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Written by rosalind renshaw

The ‘them’ and ‘us’ antagonism between landlords and tenants is disappearing, thanks to the introduction of mandatory tenancy deposit protection five years ago.

The claim is due to be made today by TDS boss Steve Harriott, speaking at the Property Business Show.

He is also due to forecast an increase in the number of authorised deposit protection schemes, together with widened use of Alternative Dispute Resolution.

Harriott will say: “No longer is it automatically believed that private sector landlords will regard the deposits they hold as part of the rent, nor that tenants will withhold the last rent payments for fear of not getting their deposits back.

“And, both landlords and agents have become much better at managing disputes at the end of a tenancy.”

Harriott will cite the low level of tenancy deposit disputes of around only 1% over the last five years as evidence of this.

According to the English Housing Survey, some 2.75m households have assured shorthold tenancies and the latest CLG statistics show that around 2.36m deposits are now safeguarded.

According to Harriott, the two existing insured tenancy deposit protection schemes, the Tenancy Deposit Scheme and mydeposits, are bidding to renew their contracts, and it is possible that additional schemes will be authorised.

In 2016, the custodial scheme, the Deposit Potection Service, will also have to re-tender. This process may also bring more competition to the market place.

Pointing out that three custodial protection schemes are likely to be operating in Scotland from this summer, Harriott will say that this might lead to the liquidation or takeover of some letting agents.

He will claim: “In Scotland – as in England – there has been no requirement to keep deposits in a client account and almost certainly some of this money may no longer be readily available. When the requirement comes to transfer deposits to one of the deposit protection schemes, some letting agents may find themselves in difficulty.”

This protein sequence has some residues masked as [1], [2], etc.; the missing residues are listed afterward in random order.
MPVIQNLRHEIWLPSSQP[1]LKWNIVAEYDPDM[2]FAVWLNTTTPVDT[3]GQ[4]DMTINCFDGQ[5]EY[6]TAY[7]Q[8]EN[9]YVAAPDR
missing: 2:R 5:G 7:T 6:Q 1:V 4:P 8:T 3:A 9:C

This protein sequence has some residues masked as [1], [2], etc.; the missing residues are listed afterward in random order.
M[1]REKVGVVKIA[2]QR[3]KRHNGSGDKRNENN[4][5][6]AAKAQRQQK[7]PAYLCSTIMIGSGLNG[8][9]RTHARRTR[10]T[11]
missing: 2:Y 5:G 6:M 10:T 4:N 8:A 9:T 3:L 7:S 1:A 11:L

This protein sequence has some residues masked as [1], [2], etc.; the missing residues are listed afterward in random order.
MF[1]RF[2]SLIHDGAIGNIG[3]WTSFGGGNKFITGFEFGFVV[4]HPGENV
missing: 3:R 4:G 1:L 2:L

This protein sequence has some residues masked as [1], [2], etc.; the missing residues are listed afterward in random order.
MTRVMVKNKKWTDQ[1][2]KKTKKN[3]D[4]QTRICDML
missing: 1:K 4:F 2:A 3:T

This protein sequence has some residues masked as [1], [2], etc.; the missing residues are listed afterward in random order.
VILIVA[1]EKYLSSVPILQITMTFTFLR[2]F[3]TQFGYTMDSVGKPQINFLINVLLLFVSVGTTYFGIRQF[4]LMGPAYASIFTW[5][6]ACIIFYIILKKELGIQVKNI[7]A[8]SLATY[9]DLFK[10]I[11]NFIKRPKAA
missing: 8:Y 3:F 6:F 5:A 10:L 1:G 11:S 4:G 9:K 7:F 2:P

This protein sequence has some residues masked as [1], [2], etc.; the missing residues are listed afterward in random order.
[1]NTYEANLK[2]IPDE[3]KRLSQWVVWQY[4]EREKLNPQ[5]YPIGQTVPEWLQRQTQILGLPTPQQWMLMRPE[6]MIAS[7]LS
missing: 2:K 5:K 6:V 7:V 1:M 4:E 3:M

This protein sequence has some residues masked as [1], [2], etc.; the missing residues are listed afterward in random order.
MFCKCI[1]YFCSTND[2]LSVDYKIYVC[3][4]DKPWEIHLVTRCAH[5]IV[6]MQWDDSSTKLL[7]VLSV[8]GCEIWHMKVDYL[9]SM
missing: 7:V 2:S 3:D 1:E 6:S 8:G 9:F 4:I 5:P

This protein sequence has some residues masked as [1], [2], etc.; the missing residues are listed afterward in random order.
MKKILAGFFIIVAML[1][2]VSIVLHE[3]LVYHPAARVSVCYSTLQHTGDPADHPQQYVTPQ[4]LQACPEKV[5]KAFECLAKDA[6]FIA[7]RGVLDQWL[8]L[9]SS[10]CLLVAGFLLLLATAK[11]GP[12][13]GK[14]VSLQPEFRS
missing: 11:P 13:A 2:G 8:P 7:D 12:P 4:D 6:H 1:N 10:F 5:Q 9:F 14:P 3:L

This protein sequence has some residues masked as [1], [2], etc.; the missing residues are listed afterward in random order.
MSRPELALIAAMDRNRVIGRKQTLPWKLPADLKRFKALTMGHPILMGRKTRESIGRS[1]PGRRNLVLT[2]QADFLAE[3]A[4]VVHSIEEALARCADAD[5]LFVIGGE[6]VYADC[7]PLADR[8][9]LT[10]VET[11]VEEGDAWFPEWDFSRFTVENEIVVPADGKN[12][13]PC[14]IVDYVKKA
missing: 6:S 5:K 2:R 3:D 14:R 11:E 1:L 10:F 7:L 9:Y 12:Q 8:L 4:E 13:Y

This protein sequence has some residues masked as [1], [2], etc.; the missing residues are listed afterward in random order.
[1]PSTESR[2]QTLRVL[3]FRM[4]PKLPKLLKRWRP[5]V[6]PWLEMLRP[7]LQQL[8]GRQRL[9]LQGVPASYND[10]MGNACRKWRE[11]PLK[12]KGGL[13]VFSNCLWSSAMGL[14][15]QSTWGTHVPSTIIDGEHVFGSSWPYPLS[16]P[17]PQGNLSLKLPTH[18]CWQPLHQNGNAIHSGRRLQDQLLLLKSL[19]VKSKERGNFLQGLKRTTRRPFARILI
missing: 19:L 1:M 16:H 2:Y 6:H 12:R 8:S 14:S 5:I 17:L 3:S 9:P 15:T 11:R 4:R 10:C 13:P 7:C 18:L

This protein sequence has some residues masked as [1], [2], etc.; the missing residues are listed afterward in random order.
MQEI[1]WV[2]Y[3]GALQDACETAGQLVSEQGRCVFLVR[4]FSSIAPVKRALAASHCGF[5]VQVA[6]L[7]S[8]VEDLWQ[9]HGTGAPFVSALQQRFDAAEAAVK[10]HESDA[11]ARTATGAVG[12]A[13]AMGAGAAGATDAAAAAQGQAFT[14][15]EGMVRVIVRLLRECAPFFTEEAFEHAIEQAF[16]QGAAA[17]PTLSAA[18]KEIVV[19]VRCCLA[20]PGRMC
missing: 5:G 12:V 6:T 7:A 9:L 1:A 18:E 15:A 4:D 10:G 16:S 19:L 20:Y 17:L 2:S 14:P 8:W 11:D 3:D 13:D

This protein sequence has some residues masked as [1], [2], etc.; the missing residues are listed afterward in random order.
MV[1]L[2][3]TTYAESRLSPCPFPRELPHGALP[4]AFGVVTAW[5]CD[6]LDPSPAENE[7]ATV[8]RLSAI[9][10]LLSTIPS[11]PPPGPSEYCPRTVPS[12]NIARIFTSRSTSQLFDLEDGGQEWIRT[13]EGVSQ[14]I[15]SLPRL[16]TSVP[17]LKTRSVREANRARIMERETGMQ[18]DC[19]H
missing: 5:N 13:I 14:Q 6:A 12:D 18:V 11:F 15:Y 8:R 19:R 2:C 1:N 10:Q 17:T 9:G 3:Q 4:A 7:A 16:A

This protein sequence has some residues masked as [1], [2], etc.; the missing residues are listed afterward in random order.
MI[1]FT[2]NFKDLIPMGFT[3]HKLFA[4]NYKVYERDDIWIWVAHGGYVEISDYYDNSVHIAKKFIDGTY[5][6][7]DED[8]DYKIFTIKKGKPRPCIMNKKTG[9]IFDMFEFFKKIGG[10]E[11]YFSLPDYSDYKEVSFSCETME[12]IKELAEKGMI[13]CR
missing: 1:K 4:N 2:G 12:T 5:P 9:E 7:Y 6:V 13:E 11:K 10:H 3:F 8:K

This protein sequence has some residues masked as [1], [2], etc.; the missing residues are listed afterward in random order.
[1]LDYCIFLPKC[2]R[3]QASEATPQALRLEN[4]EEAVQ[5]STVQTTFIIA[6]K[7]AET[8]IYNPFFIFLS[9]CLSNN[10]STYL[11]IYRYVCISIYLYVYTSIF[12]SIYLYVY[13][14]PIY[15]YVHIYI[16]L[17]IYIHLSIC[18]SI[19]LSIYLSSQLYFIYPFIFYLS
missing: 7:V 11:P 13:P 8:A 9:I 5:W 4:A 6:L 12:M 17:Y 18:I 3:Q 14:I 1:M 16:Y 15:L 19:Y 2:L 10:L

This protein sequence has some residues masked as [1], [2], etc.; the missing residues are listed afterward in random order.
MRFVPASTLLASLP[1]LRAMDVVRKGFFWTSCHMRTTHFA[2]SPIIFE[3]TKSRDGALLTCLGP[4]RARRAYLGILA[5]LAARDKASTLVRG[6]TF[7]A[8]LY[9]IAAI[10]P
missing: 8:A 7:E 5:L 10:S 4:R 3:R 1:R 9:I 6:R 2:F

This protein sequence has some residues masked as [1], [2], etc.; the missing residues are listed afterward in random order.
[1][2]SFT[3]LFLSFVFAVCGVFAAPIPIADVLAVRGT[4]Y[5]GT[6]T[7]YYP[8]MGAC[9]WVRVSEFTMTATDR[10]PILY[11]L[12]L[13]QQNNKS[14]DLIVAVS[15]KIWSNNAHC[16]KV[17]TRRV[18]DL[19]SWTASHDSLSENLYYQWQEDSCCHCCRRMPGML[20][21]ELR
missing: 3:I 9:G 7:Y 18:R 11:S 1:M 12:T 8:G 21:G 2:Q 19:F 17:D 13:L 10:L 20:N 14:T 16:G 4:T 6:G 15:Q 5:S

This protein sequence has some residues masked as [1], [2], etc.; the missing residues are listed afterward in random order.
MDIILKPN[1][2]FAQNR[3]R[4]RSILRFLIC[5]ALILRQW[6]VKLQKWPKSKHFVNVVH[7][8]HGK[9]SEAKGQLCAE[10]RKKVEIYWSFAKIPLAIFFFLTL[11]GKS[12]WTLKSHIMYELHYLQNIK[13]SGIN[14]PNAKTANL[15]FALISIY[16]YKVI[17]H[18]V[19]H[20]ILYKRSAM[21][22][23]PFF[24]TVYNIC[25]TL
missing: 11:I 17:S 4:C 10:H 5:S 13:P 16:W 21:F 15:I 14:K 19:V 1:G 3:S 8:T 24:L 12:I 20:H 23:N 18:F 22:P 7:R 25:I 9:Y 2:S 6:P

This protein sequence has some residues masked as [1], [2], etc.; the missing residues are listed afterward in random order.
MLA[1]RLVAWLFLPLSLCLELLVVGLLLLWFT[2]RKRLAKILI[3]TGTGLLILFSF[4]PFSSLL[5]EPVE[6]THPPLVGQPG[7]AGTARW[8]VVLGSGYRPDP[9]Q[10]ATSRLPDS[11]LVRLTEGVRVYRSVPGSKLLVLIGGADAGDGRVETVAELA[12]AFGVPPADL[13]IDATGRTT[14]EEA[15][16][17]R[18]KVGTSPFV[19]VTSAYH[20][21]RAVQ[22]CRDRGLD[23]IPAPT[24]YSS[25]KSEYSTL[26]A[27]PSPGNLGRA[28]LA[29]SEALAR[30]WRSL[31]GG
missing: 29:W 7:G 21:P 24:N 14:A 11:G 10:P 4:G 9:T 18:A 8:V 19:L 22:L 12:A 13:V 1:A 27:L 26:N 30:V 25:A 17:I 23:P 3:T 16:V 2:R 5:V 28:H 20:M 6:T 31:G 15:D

Harriott also predicts: “Alternative Dispute Resolution could be extended further in the private rented sector to include possession cases, rent arrears and housing disrepair.”

The Property Business Show will also be open again tomorrow. http://www.propertybusinessshow.co.uk/register.asp


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    There never was a problem in the first place and TDS was just something for Yvette Cooper and DCLG to introduce as their contribution to New Labour's Nanny state.

    No dispute under £500 is worth challenging given the time effort and Tenant bias involved with the process.

    • 23 April 2012 08:18 AM
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    It's so easy just put a clause in the AST that there is a financial penalty if the last month's rent is not paid and hey presto they pay up the last month's rent. If they do not pay you make the penalty payment! I take it you charge for writing letters for dishonoured payments and this can be added as well and makes it expensive for snotty tenants.

    This is a business and none of us normally get paid for the time taken sorting out non payment of rent so charge the buggers. They pay then no work to do - they don't pay and you get paid for chasing the money.

    • 20 April 2012 08:46 AM
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    @Neil on 2012-04-19 09:17:21


    ".....The claim is due to be made today by TDS boss Steve Harriott, speaking at the Property Business Show".

    The speech could be called "How to expand your job into an 'empire' beyond its original remit" and pitch it to pre-prepared people.

    P.S. Why more schemes that will create more costs? One good one should suffice.

    • 19 April 2012 12:23 PM
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    There never was a major problem, but it helps these people to justify themselves with the current low figures. The problem are the few tenants that still do not pay there last month's rent and then make it difficult for the agent to claim it back through the system.

    • 19 April 2012 09:17 AM
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